“Haiku are the perfect size for holding our encounters with the natural world….Haiku are brief, yet incredibly open and at the same time very exact.” — Jane Reichhold, translator
They are direct, remarkably observant, seemingly simple, yet they linger in our minds for a long while. Most haiku take the natural world as its focus, and so (naturally) the Land Library has gathered many such volumes over the years, including several collections for young readers.
On a personal note, my love of haiku may have started with one of the most memorable reading experiences I have ever had — reading R.H. Blyth’s four-volume Haiku set (Volume 1 is pictured below). Blyth introduced me to a new world of Buson, Basho, Issa and many others — while reminding me of an “old world” populated by like-minded Western poets such as Wordsworth and Coleridge. As we reach the midpoint of National Poetry Month, it feels like another good time for a Haiku immersion. Enjoy!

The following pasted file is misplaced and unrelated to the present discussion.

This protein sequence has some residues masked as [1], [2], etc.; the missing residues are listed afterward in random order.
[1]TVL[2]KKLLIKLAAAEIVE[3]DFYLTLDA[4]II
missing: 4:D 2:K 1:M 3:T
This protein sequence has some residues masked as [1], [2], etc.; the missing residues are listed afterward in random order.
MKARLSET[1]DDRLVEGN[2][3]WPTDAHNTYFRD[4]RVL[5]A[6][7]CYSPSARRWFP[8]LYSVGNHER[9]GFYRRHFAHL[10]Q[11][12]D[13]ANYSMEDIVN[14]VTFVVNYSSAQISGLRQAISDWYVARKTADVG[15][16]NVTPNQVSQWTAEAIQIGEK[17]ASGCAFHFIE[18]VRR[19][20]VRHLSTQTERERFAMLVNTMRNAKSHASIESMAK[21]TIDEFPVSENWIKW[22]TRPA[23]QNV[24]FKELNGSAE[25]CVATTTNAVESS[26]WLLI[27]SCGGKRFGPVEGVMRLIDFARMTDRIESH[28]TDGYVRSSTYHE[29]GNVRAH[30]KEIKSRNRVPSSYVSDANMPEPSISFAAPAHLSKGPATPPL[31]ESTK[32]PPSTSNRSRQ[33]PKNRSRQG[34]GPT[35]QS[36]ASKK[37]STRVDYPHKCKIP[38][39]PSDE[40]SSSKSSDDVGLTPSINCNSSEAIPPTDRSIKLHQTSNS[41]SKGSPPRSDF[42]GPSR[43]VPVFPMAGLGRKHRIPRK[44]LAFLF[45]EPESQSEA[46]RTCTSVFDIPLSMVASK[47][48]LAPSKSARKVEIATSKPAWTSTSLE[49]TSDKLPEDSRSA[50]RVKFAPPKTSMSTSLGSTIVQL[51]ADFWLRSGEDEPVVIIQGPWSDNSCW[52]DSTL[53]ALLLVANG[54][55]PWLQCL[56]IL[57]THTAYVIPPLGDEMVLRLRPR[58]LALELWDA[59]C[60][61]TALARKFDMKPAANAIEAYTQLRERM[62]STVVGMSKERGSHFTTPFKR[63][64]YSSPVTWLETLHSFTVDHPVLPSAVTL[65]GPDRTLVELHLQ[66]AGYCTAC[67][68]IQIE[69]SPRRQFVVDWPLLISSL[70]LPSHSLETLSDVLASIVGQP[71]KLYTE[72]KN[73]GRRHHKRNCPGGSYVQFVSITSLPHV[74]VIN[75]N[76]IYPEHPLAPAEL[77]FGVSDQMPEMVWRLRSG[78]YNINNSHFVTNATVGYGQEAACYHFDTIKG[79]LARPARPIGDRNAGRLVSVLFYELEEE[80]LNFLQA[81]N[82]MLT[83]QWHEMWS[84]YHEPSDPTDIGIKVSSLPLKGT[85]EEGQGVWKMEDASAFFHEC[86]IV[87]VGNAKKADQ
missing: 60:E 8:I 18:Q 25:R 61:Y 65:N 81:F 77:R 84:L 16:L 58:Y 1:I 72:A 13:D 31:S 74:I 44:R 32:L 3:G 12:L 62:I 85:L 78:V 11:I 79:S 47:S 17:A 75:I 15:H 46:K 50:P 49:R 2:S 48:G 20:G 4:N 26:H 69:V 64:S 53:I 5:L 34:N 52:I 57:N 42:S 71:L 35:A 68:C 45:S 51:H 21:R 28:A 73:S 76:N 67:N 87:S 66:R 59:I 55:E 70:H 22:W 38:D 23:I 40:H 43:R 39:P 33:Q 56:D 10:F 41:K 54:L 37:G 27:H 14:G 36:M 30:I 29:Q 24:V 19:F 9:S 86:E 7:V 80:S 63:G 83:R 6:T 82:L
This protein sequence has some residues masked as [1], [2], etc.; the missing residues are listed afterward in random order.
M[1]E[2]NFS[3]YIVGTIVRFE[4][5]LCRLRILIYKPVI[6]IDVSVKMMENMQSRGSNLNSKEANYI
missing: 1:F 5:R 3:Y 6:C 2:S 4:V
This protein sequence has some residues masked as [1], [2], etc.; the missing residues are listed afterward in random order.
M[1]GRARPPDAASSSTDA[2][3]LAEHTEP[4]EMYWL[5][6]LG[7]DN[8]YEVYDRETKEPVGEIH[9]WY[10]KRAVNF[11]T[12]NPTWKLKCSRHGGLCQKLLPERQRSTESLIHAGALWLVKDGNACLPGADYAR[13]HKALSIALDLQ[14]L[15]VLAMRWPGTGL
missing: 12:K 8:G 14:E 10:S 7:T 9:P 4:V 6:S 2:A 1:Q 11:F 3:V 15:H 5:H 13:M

on a barren branch
a raven has perched —
autumn dusk — Basho
pictured above: Haiku: An Anthology of Japanese Poems, edited by Stephen Addiss, Fumiko Yamamoto & Akira Yamamoto, Grass Sandals: The Travels of Basho by Dawnine Spivak, illustrated by Demi (from our Waterton Canyon Kids Library), The Haiku Handbook: How to Write, Teach, & Appreciate Haiku by William J. Higginson & Penny Harter (which includes a chapter on Haiku for Kids).
in this new mud
the worm’s pink skin — Penny Harter
It is summer
the river is flowing
My friend has blond hair — 5th grade haiku student
and here are a few more haiku collections, including one from the Beat Generation!
Book of Haikus by Jack Kerouac, Narrow Road to the Interior & Other Writings by Matsuo Basho, Haiku — Volume 1: Eastern Culture by R.H. Blyth, The Essential Haiku: Versions of Basho, Buson & Issa, edited by Robert Hass
Oh, don’t swat!
the fly rubs hands
rubs feet — Issa
children imitating cormorants
are even more wonderful
than cormorants — Issa